The Punahou Athletic Hall of Fame honors individuals who have made significant contributions to athletics at Punahou. Initiated in 1980 by the O-Men, and revived in 2008 by both the O-Men and Na– Wa–hine Pa–’ani ‘o Punahou, this year’s honorees will be inducted at a ceremony on June 7 and have their names listed on the Hall of Fame koa plaques that hang in the Athletic Office.
Was there anything Mark Beavers ’82 couldn’t do when he was “in the zone?” He saw plays unfolding on the football field the same way as he saw a baseball heading his way from the mound – one ended in a sack, the other with a whack.
The two-sport all-star was small by some standards – listed at 6-foot and 175 pounds – but Beavers came up big when it counted, especially his senior year. The future dentist followed up his ILH all-star selection as a junior in 1980 by being named the ILH’s Defensive Player of the Year of 1981. He made 134 tackles in 10 games en route to being selected to the all-ILH first team and all-state squad.
As good as Beavers was at football, he was even better in baseball. The left-handed pitcher led the ILH in hitting with a .463 average and was second in strikeouts (37). He also led the buff ’n blue in RBI, runs scored and doubles.
“He was the best pitcher we had for four seasons,” Punahou baseball coach Pal Eldredge ’64 said. “One of the toughest players I’ve ever coached. He could have played college football, but opted for the baseball route.”
Beavers chose Eldredge’s alma mater – Brigham Young University – and left his mark on the Cougars’ record book. He holds seven single-season records, including wins (14) and ERA, both of those in 1985. The all-Western Athletic Conference selection also ranks him in the top five in four categories, wins (29) and strikeouts (244).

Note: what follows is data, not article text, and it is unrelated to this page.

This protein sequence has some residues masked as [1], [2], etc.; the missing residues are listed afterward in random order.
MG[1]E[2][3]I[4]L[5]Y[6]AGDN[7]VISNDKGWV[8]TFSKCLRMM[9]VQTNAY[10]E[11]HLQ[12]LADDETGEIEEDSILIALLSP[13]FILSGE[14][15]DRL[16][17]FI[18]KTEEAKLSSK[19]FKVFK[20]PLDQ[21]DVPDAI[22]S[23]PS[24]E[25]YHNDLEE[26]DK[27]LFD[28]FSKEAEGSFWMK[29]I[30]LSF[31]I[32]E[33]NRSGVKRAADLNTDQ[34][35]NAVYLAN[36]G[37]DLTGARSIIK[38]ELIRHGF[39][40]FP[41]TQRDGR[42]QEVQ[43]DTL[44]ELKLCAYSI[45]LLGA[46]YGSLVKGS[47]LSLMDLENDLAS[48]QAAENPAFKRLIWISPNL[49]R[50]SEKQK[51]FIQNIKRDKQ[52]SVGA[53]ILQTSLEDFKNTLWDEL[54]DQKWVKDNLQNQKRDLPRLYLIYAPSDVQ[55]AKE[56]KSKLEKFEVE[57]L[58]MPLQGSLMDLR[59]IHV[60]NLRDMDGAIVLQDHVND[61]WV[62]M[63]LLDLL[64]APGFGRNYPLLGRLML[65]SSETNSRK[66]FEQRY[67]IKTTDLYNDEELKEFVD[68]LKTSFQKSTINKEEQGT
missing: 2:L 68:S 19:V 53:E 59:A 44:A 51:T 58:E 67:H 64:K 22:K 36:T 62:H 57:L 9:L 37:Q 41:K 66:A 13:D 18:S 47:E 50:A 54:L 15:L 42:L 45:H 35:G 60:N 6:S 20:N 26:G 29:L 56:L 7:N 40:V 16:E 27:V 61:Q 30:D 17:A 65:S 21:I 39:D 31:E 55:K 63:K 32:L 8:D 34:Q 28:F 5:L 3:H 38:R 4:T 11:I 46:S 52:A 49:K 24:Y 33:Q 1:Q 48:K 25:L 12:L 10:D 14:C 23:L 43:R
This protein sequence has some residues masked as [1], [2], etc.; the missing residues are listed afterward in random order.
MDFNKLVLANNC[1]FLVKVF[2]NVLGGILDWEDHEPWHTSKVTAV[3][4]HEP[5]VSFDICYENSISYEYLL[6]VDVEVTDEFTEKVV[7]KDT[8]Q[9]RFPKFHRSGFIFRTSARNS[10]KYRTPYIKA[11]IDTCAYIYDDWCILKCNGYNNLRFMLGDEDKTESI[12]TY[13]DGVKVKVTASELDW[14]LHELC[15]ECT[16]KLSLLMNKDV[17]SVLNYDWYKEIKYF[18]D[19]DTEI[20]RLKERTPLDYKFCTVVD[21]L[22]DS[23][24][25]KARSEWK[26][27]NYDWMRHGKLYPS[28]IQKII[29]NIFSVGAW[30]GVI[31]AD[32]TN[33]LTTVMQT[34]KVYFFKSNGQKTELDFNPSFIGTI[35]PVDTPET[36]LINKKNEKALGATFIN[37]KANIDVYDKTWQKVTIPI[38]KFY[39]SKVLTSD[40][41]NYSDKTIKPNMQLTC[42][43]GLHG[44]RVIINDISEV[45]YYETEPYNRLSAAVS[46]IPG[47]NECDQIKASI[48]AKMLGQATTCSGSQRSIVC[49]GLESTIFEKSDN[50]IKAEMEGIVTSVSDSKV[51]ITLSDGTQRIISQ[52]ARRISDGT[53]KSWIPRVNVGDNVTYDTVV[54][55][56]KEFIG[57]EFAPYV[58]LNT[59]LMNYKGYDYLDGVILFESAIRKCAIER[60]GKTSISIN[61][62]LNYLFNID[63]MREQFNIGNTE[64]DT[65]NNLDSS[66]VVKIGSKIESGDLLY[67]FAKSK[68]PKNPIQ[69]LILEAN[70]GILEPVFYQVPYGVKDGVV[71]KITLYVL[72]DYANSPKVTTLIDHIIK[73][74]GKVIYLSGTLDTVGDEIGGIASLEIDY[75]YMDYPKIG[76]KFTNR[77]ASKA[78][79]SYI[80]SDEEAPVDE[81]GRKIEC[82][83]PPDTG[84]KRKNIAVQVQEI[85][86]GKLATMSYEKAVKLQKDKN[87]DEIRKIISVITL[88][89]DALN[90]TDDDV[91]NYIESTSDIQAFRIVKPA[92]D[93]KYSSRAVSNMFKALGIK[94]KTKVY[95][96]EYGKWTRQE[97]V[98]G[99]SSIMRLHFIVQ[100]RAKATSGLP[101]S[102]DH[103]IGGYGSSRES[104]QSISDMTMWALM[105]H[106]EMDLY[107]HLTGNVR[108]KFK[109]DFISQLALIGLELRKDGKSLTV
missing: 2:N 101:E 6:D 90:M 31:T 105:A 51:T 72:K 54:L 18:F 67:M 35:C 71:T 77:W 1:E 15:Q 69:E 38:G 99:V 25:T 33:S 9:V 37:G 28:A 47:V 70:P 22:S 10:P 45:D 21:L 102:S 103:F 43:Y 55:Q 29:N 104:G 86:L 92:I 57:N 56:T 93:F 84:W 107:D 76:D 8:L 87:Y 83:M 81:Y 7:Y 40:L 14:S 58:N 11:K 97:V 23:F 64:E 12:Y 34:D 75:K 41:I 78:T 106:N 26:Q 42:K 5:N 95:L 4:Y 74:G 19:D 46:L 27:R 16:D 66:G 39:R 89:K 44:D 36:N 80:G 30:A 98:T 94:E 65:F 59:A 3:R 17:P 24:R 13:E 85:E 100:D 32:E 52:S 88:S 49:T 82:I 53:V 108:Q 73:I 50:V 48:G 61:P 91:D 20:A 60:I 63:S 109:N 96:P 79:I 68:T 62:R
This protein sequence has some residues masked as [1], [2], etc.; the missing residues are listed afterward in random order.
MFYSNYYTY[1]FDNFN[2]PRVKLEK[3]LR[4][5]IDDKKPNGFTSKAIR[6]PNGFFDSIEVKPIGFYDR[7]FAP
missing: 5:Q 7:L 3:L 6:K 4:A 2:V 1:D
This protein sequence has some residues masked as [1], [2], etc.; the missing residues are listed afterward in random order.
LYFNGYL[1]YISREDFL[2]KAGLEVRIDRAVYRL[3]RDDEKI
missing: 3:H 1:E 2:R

Billy Blanchette ’88
Billy Blanchette ’88 is no stranger to stress. He has welcomed it his entire life as an all-star Little Leaguer, an all-state and Player of the Year selection at Punahou, and an All-American at the University of Hawai‘i.
Blanchette moved to Hawai‘i as a ninth grader, enrolling at Punahou and playing JV. As a sophomore, Blanchette broke into a loaded buff ’n blue lineup as a Designated Hitter.
He hit an impressive .375 that season, a glimpse of what was to come. By the time he was a senior, it ballooned to .515 and “he was the most feared hitter in the ILH,” according to retired Punahou baseball coach Pal Eldredge ’64. “He never got a ‘take’ sign from me. He was such a strong hitter that I always wanted to keep the game within grand-slam reach if we were behind, because I knew he could get us tied or get ahead with one swing.”
That happened against Hawai‘i Baptist Academy, Eldredge said, with the buff ’n blue trailing late to the Eagles by four runs. “Billy hits one out of the park at Mid-Pac, a grand slam that ties it, and we went on to win,” Eldredge said. “When he became an air traffic controller, I thought, ‘his temperament is perfect for that job.’”
Although Punahou did not win the state title, Blanchette was named both ILH and State Player of the Year in 1988. He hit a record-tying eight home runs and was 6 – 1 as a pitcher with a 2.88 earned run average.
As a transfer to UH, he won his first 14 games his junior season, including three shutouts, finishing 14 – 2, and was awarded UH Pitcher of the Year, Western Athletic Conference Pitcher of the Year, WAC MVP, and first team All-American honors. His senior season, he went 8 – 3 and led the Rainbows with a .389 batting average en route to being named the team’s Most Valuable Player – the first and only Rainbow to win the team’s MVP and Pitcher of the Year awards.